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Obesity (Silver Spring). 2008 Mar;16(3):572-7. doi: 10.1038/oby.2007.91. Epub 2008 Jan 17.

Impaired resting muscle energetics studied by (31)P-NMR in diet-induced obese rats.

Author information

1
INRA, UMR1019, Clermont-Ferrand, France.

Abstract

OBJECTIVE:

Mitochondrial activity is altered in skeletal muscle of obese, insulin-resistant or type 2 diabetic patients. We hypothesized that this situation was associated with profound adaptations in resting muscle energetics. For that purpose, we used in vivo (31)P-nuclear magnetic resonance ((31)P-NMR) in male sedentary Wistar rats fed with obesogenic diets known to induce alterations in muscle mitochondrial activity.

METHODS AND PROCEDURES:

Two experimental diets (high sucrose and high fat) were provided for 6 weeks at two levels of energy (standard, N and high, H) and compared to control diet. The rates of the adenosine triphosphate (ATP) exchange between phosphocreatine (PCr) and gamma-ATP (k(a)) and beta-adenosine diphosphate (beta-ADP) to beta-ATP (k(b)) were evaluated using (31)P-NMR in resting gastrocnemius muscle. Muscle contents in phosphorylated compounds as well as creatine, were assessed using (31)P-NMR and biochemical assays, respectively.

RESULTS:

ATP content increased by 6.7-8.5% in standard-energy high-sucrose (NSU), high-energy high-fat (HF) and high-energy high-sucrose (HSU) groups compared to control (P < 0.05), whereas PCr content decreased by 4.2-6.4% (P < 0.01). Consequently, PCr to ATP ratio decreased in NSU, HF, and HSU groups, compared to control (P < 0.01). Furthermore in high-energy groups (HF and HSU) compared to control, creatine contents were decreased by 14-19% (P < 0.001), whereas k(a) and k(b) fluxes were increased by 89-133% (P < 0.001) and 243-277% (P < 0.01), respectively.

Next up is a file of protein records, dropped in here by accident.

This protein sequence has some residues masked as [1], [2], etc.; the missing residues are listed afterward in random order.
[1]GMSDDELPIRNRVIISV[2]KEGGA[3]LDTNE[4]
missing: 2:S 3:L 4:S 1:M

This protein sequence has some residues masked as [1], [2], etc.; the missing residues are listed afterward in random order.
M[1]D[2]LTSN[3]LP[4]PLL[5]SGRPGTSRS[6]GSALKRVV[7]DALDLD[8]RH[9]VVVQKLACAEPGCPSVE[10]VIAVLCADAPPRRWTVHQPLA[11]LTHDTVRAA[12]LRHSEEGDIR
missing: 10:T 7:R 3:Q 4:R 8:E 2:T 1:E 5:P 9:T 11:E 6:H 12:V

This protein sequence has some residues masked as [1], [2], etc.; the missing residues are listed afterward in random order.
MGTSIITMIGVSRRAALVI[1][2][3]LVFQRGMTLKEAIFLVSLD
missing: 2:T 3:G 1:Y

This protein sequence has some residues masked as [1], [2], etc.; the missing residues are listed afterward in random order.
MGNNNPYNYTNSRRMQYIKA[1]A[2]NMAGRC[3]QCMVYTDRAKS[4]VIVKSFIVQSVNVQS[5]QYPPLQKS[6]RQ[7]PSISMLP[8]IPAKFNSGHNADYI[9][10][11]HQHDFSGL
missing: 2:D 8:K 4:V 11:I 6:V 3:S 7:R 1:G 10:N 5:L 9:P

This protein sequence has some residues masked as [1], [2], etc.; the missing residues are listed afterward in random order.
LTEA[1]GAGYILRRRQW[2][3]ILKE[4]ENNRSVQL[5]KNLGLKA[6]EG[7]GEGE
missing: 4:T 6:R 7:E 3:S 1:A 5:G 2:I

DISCUSSION:

Our in vivo data showed adaptations of resting skeletal muscle energetics in response to high-energy diets. Increased activity of enzymes catalyzing ATP production may reflect a compensatory mechanism to face impaired mitochondrial ATP synthesis in order to preserve intracellular energy homeostasis.

PMID:
18239558
DOI:
10.1038/oby.2007.91
[Indexed for MEDLINE]
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